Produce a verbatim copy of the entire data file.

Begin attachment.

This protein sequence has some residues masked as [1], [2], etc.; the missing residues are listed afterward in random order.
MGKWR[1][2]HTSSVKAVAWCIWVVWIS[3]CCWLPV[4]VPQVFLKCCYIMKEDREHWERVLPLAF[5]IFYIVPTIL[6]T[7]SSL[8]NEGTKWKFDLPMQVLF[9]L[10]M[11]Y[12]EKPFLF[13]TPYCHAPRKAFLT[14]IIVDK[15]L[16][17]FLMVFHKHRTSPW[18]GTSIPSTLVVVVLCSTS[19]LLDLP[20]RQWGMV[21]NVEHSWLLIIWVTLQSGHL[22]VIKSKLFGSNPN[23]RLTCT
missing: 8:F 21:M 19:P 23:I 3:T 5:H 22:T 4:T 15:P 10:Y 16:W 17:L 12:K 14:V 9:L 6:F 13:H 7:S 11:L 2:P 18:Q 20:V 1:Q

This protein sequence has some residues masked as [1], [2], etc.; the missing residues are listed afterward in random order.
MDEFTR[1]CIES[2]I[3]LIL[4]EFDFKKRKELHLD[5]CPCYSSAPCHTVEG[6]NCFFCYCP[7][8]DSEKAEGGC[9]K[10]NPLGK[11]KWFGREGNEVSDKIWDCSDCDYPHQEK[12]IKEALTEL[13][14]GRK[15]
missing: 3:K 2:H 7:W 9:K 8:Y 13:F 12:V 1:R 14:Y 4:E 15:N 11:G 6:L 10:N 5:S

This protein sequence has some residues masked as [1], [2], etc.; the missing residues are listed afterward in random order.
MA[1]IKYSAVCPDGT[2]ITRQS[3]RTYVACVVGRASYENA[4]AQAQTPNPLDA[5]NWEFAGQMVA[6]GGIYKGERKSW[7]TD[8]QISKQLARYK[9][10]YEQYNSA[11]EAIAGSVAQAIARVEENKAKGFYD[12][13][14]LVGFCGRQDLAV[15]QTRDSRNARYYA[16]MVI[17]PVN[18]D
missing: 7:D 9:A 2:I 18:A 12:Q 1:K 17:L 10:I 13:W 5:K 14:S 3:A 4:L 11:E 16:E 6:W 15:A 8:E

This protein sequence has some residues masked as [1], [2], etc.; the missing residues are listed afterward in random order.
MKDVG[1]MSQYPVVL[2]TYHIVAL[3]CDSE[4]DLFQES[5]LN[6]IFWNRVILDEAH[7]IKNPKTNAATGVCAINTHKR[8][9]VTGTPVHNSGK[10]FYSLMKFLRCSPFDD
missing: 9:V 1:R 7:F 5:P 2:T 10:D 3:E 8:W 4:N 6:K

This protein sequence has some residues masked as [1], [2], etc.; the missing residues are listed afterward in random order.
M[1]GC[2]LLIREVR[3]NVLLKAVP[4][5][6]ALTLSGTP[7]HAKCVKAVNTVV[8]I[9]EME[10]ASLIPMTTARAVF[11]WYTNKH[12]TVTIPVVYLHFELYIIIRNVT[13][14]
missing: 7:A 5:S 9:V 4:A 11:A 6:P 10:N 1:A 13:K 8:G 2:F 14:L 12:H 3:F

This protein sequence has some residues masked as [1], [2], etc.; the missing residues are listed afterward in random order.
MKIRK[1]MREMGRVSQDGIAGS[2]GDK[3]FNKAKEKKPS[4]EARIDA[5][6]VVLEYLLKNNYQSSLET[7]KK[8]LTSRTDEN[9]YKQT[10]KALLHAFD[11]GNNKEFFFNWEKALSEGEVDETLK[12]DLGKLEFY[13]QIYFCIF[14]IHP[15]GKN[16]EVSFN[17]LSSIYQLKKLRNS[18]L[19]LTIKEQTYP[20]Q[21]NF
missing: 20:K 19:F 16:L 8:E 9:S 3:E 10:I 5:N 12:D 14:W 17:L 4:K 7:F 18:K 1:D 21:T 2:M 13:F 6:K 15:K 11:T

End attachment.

This protein sequence has some residues masked as [1], [2], etc.; the missing residues are listed afterward in random order.
MGKWR[1][2]HTSSVKAVAWCIWVVWIS[3]CCWLPV[4]VPQVFLKCCYIMKEDREHWERVLPLAF[5]IFYIVPTIL[6]T[7]SSL[8]NEGTKWKFDLPMQVLF[9]L[10]M[11]Y[12]EKPFLF[13]TPYCHAPRKAFLT[14]IIVDK[15]L[16][17]FLMVFHKHRTSPW[18]GTSIPSTLVVVVLCSTS[19]LLDLP[20]RQWGMV[21]NVEHSWLLIIWVTLQSGHL[22]VIKSKLFGSNPN[23]RLTCT
missing: 8:F 21:M 19:P 23:I 3:T 5:H 22:T 4:T 15:P 10:Y 16:W 17:L 12:K 14:V 9:L 6:F 13:H 7:S 11:L 2:P 18:Q 20:V 1:Q

This protein sequence has some residues masked as [1], [2], etc.; the missing residues are listed afterward in random order.
MDEFTR[1]CIES[2]I[3]LIL[4]EFDFKKRKELHLD[5]CPCYSSAPCHTVEG[6]NCFFCYCP[7][8]DSEKAEGGC[9]K[10]NPLGK[11]KWFGREGNEVSDKIWDCSDCDYPHQEK[12]IKEALTEL[13][14]GRK[15]
missing: 3:K 2:H 7:W 9:K 8:Y 13:F 12:V 1:R 14:Y 4:E 15:N 11:G 6:L 10:N 5:S

This protein sequence has some residues masked as [1], [2], etc.; the missing residues are listed afterward in random order.
MA[1]IKYSAVCPDGT[2]ITRQS[3]RTYVACVVGRASYENA[4]AQAQTPNPLDA[5]NWEFAGQMVA[6]GGIYKGERKSW[7]TD[8]QISKQLARYK[9][10]YEQYNSA[11]EAIAGSVAQAIARVEENKAKGFYD[12][13][14]LVGFCGRQDLAV[15]QTRDSRNARYYA[16]MVI[17]PVN[18]D
missing: 7:D 9:A 2:I 18:A 12:Q 1:K 17:L 10:I 13:W 5:K 14:S 3:A 4:L 11:E 16:E 6:W 15:A 8:E

This protein sequence has some residues masked as [1], [2], etc.; the missing residues are listed afterward in random order.
MKDVG[1]MSQYPVVL[2]TYHIVAL[3]CDSE[4]DLFQES[5]LN[6]IFWNRVILDEAH[7]IKNPKTNAATGVCAINTHKR[8][9]VTGTPVHNSGK[10]FYSLMKFLRCSPFDD
missing: 9:V 1:R 7:F 5:P 2:T 10:D 3:E 8:W 4:N 6:K

This protein sequence has some residues masked as [1], [2], etc.; the missing residues are listed afterward in random order.
M[1]GC[2]LLIREVR[3]NVLLKAVP[4][5][6]ALTLSGTP[7]HAKCVKAVNTVV[8]I[9]EME[10]ASLIPMTTARAVF[11]WYTNKH[12]TVTIPVVYLHFELYIIIRNVT[13][14]
missing: 7:A 5:S 9:V 4:A 11:A 6:P 10:N 1:A 13:K 8:G 2:F 14:L 12:H 3:F

This protein sequence has some residues masked as [1], [2], etc.; the missing residues are listed afterward in random order.
MKIRK[1]MREMGRVSQDGIAGS[2]GDK[3]FNKAKEKKPS[4]EARIDA[5][6]VVLEYLLKNNYQSSLET[7]KK[8]LTSRTDEN[9]YKQT[10]KALLHAFD[11]GNNKEFFFNWEKALSEGEVDETLK[12]DLGKLEFY[13]QIYFCIF[14]IHP[15]GKN[16]EVSFN[17]LSSIYQLKKLRNS[18]L[19]LTIKEQTYP[20]Q[21]NF
missing: 20:K 19:F 16:L 8:E 9:S 3:E 10:I 5:N 12:D 14:W 17:L 4:K 7:F 18:K 1:D 21:T 2:M 13:F 6:K 15:K 11:T